It’s that time of year again, where the fortunate (I am not jealous, honest), manage to make their way to Vegas for the Annual CES conference. Visitors get to view the latest technologies and innovations for both business and public consumers. Last year saw 180,000+ visitors with over 4000 companies exhibiting with over 1200 guest speakers. Being at the heart of CES, of course gives you, the ability to highlight innovation and to get such news into the well-known tech sites and blogs.
As a teacher with a keen eye on voice enabled tech, the competition between Amazon’s Echo and its rival Google Home, perhaps indicates that the Amazon offering is leading the way. Amazons Echo has a plethora of smart home compatible products ranging from smart TV’s to smart toilets. I suspect Apple’s offering is a little late to the voice control party, but there are no doubts that the Apple fashionistas will be blinded by the compatible with Apple music claim, which incidentally is Apple’s main selling point. I shall be keeping my £350, but more importantly it will be interesting to see what limitations are placed on developers for the development of apps via Sirikit.
Ben Wood, chief of research at CCS Insight, said: “Google, Amazon, Microsoft and others are fighting not only to cement their voice technologies, but also to ensure their assistant platforms are deeply embedded across the full spectrum of consumer electronics to maintain and deepen consumer engagement.”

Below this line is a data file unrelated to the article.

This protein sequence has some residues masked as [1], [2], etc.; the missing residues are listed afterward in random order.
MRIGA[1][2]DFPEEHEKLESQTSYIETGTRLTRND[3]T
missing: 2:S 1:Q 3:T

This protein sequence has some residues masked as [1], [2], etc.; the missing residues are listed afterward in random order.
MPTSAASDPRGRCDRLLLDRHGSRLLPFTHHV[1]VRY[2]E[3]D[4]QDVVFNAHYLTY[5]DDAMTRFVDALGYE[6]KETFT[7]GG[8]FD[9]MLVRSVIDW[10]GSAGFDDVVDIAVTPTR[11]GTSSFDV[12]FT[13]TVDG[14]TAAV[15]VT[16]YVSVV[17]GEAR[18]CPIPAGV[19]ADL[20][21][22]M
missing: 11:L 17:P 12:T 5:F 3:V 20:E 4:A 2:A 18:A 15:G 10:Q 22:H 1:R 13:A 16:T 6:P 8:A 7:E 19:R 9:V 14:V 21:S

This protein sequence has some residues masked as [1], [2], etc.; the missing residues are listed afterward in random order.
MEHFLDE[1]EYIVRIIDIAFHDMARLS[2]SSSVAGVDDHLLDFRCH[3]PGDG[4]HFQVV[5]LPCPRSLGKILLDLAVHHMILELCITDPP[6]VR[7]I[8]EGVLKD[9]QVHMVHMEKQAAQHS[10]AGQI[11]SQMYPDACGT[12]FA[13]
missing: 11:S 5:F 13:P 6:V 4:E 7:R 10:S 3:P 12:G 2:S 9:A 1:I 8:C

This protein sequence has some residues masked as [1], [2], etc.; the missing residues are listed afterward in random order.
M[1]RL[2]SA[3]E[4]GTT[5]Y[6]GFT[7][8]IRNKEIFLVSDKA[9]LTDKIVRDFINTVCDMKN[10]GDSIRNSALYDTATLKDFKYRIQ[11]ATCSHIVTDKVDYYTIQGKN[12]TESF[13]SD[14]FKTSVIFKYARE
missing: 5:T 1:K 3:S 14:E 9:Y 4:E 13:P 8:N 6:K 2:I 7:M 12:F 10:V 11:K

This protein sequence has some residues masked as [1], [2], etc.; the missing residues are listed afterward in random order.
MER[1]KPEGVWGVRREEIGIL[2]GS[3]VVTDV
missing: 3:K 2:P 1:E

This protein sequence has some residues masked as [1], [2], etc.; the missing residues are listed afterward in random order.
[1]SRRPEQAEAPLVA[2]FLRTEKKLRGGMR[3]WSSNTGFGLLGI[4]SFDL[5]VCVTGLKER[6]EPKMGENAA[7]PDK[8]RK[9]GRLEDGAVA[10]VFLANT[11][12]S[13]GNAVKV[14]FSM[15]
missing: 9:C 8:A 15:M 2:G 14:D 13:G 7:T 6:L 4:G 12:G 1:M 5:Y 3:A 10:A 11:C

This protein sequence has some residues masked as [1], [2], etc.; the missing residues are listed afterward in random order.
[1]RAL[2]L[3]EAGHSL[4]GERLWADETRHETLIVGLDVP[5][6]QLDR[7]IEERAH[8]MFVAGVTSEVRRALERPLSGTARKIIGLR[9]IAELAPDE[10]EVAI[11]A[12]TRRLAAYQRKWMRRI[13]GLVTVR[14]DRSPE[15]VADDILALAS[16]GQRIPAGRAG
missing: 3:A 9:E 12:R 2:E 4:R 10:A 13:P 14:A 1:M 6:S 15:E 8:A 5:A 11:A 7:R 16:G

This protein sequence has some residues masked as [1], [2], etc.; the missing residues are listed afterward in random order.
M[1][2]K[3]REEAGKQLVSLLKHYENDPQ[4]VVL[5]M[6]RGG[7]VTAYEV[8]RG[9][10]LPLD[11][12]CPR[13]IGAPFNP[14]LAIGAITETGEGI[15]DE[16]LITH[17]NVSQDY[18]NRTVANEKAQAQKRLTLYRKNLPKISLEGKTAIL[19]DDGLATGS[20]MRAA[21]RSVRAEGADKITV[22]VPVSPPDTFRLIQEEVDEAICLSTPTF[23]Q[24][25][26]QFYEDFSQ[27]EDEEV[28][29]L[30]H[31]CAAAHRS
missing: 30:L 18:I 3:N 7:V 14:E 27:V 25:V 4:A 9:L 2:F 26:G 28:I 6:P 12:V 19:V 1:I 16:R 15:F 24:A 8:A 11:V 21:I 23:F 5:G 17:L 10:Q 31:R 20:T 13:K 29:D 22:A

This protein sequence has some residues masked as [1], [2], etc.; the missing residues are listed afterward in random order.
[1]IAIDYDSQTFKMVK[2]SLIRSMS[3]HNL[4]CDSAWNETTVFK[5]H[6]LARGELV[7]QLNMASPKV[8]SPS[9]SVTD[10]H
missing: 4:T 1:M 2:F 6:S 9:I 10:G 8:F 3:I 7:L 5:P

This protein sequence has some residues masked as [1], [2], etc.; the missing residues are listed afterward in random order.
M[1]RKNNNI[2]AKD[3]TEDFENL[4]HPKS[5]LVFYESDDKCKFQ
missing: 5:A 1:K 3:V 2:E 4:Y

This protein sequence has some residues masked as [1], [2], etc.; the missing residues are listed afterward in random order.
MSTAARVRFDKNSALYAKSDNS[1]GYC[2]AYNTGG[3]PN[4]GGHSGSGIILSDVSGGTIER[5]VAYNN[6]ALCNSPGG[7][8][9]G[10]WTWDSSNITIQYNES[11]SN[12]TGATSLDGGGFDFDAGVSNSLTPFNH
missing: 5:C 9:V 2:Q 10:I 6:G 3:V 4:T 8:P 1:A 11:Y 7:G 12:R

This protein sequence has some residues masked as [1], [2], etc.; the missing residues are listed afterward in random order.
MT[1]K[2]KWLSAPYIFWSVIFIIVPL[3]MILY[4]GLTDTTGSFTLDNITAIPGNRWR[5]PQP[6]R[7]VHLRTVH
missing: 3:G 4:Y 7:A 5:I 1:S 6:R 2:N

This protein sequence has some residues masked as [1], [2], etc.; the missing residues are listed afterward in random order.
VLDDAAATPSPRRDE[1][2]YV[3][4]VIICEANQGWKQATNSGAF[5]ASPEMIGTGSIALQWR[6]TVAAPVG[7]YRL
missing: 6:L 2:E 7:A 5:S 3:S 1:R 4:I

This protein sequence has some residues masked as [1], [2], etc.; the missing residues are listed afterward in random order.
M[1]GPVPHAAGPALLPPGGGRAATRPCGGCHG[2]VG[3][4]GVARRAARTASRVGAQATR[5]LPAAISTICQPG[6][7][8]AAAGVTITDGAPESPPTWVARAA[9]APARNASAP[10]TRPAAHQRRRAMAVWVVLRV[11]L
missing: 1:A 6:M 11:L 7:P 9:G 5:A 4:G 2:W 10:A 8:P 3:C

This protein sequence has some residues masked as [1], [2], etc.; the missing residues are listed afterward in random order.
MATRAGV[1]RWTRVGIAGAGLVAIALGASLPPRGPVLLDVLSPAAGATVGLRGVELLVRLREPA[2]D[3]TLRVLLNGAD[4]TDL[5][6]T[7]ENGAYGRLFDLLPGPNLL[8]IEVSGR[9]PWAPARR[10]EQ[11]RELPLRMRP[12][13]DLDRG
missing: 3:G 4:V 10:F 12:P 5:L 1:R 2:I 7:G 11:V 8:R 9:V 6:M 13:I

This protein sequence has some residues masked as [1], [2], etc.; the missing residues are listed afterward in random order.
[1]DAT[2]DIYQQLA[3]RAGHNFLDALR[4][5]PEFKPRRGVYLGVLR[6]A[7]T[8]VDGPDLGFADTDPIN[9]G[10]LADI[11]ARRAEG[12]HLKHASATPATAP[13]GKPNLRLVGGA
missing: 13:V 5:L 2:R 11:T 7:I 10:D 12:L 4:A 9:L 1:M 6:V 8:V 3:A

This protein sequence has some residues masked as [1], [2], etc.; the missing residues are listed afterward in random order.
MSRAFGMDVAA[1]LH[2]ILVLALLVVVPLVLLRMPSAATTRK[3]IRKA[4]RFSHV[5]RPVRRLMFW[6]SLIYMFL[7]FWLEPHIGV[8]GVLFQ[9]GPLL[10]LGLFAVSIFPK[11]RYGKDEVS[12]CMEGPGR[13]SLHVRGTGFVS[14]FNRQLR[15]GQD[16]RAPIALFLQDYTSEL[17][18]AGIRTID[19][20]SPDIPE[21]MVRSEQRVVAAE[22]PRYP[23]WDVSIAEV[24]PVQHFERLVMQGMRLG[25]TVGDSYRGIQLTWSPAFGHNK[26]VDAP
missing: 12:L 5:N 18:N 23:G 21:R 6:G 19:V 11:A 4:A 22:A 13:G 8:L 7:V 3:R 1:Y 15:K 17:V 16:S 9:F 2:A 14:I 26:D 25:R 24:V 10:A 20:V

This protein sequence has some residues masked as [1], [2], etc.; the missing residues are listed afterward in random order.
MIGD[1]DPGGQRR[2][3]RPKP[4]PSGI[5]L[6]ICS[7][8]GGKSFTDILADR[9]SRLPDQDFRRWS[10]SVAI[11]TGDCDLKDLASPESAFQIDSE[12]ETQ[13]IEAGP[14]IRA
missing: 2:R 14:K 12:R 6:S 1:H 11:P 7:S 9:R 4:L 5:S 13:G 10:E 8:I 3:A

The implementation of voice tech in the classroom, is better suited to an outlay of less than £50 with Amazon’s echo, but one of the key drivers for the Echo/dot/alexa whatever you want to call it, is the ability to be able to create skills for your device without having to write a single line of code. The impressive website storyline, allows for drag and drop development, you can read more about storyline by clicking here.
With focus back on Alexa, over at the Amazon CES meeting space, Amazon’s Steve Rabuchin said that Alexa is now integrated into over 4,000 smart home devices and that there were over 30,000 downloadable skills which of course are free. I would suspect that the Apple home pod and its apps will come with a small charge. It will be interesting to see if the home pod has any impact on the voice recognition market.
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